What a pity, in a way, that Luca Cumani does horses and that Silvio Berlusconi does politics. A week that began with the thin-skinned Italian prime minister embarrassing his nation with an uncouth display at the European parliament, labelling a German critic as a Nazi, ended with the Milan-born Newmarket trainer reminding us all of Italian grace, style and quality after his Falbrav had taken the Eclipse.
I had gone to Sandown to support Marcus Tregoning's Nayef, a long-time favourite of this column, who strode around the parade-ring exuding power and confidence and who, by adding the Eclipse to the Prince of Wales Stakes at Ascot, could have kept himself in line for the new summer Triple Crown and a £1 million bonus. My paddock notes recorded the physical majesty exuded by the deep-chested Nayef and the sweat spots on his leading female challenger Islington, as trainer Sir Michael Stoute sucked his teeth anxiously beside the filly. I also recorded: 'Falbrav. Cool and calm. Hard-muscled like a body-builder straight out of the gym.' Pity I did nothing about it. The 8-1 shot, ridden by Darryl Holland, went clear of the field just after the three-furlong marker, and though Nayef set off after him, having initially been checked by the Godolphin pacemaker Narrative, he could not match Falbrav's acceleration and was still three parts of a length short at the line in a thrilling contest.
'The last two and a half furlongs were the longest of my life,' said Luca afterwards. He had been worried that the jockey, surprised by how much response he got from Falbrav at the first time of asking, had gone too soon. Of the horse, winner already of a Japan Cup when trained by a compatriot in Italy. he declared: 'He's a bull of a horse. Not a bully but a bull. He's so confident. He just doesn't believe that there is a horse as strong as him around. He has mental and physical power. But he's one of the easiest horses to train. He does exactly what you tell him to do, fast when you want and slow when you want.'
Luca, whose fortunes took a downturn when the Aga Khan removed his horses after a dispute, likes to represent himself as having been relegated to a lower division. But he remains a top-class trainer always capable of winning the biggest races when he has the material. You don't win two Derbys, as he did with High Rise and Kahyasi, by sheer luck.
It was, in fact, an Afternoon of the Nice Guys. Nayefs trainer Marcus Tregoning walked into the unsaddling enclosure with a smile on his face and was graceful in defeat. Plenty in his place would have whinged. When Nayef was trying to get out to chase the winner he had the door slammed in his face by Jamie Spencer on Narrative. and Spencer later collected a five-day suspension from the stewards. But moaning is not the Tregoning style. 'He's run a good race,' he said. 'He was getting back at the end and we live to fight another day. We didn't get the run of the race but you can't have it all your own way every time.'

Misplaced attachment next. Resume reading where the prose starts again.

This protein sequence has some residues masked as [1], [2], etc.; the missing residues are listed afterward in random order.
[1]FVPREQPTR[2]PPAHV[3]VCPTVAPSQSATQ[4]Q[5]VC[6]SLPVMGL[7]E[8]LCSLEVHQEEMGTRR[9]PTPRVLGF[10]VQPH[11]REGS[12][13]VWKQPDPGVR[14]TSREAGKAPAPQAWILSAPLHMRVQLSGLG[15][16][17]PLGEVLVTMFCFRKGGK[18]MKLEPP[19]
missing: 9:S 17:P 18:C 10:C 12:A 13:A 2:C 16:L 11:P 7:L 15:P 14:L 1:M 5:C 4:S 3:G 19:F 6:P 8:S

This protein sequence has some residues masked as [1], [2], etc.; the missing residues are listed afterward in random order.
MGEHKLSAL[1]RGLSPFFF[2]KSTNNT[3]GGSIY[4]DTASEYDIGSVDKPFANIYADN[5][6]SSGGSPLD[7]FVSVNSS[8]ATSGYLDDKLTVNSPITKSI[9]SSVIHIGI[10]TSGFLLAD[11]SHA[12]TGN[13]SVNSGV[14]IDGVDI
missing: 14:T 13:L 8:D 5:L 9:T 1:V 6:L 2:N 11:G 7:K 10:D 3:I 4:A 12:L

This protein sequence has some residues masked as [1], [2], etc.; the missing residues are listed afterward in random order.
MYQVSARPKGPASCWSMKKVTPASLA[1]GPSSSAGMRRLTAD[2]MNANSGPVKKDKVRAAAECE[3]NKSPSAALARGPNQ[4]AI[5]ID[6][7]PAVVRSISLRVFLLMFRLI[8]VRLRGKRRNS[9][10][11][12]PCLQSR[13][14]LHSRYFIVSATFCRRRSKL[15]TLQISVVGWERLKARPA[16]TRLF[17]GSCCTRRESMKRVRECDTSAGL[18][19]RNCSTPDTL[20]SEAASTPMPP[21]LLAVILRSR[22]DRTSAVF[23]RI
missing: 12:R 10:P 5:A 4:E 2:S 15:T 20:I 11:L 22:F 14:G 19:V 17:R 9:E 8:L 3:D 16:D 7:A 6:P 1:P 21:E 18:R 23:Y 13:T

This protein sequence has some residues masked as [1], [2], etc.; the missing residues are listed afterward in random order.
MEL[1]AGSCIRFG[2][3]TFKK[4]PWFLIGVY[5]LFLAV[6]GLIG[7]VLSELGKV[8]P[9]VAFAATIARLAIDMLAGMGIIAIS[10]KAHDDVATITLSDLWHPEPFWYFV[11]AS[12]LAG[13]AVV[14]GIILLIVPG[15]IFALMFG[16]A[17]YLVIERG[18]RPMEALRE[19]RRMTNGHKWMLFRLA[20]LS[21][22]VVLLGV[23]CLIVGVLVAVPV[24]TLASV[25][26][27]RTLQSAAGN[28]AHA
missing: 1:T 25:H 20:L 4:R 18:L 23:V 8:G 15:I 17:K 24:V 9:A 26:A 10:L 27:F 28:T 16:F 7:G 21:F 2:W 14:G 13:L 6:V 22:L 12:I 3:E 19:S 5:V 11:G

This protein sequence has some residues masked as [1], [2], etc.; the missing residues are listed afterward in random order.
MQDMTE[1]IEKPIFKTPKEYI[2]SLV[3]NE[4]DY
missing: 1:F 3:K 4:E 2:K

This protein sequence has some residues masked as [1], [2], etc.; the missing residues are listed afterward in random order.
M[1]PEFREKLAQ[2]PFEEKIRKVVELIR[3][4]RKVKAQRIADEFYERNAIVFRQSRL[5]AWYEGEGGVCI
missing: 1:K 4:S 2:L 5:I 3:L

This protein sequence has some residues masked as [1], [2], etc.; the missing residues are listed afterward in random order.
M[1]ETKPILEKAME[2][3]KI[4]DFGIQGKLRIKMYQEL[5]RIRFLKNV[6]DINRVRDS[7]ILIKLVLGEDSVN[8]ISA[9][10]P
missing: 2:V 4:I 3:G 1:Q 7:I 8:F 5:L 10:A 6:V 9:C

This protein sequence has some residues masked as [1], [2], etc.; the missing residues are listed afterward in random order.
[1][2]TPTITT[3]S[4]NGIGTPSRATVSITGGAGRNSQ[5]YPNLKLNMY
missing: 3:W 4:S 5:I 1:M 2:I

I hope the principals do fight another day, in the lm 4f King George at Ascot this month or the Juddmonte International at York in August over the ten furlongs of the Eclipse, and that next time both have a clear run. In the Prince of Wales at Ascot it was Falbrav who was the victim of scrimmaging. Had he won that first leg he would certainly have gone for the King George to chase the £1 million bonus, but though Falbrav has won over lm 4f in Italy Luca reckons he is probably better over the shorter distance. If they do meet again don't fail to occupy a ringside seat. The contests between these seasoned warriors are racing at its best. Thank heaven for owners who are prepared to keep good horses in training long enough to show real quality instead of rushing them off to stud at three with their quirks and qualities still unexplored.
One nice guy was missing at Sandown. Trainer Milton Bradley was not there to see his six-year-old The Tatling win the Porcelanosa Sprint, since he was at home recovering from a hip replacement. 'He'll soon be running faster than The Tatling,' said the stable's Liz Batchelor of her boss. If the surgery does anything like what it has for Newmarket's Clive Brittain expect the Chepstow trainer's horses to be flying for the rest of the season. In my case, currently, it seems to be the horses I back, not their trainers, who need replacement limbs.
The final team of nice guys on parade was led by Persian Punch, the ten-year-old who took the two mile Addleshaw
Goddard Stakes, getting up on the line by a short head after being headed by Cover Up two furlongs out. The crowd cheered him home and owner Jeff Smith declared afterwards, 'He is the horse of a hundred lifetimes, not just one.' Built like a tank, Persian Punch has been around long enough to earn the same sort of popularity as longer-lived jumpers do. Trainer David Elsworth, who also handled Desert Orchid, suggested politely that a rare error of judgment by the champion jockey had gifted Persian Punch his 17th win. Kieren Fallon passed him too early on Cover Up, giving the old boy, who hates to be beaten, time to come back at him. As jockey Martin Dwyer said, in those circumstances Persian Punch's head goes down to the floor and his neck gets longer and longer. 'He knows where the winning post is, even if I don't.'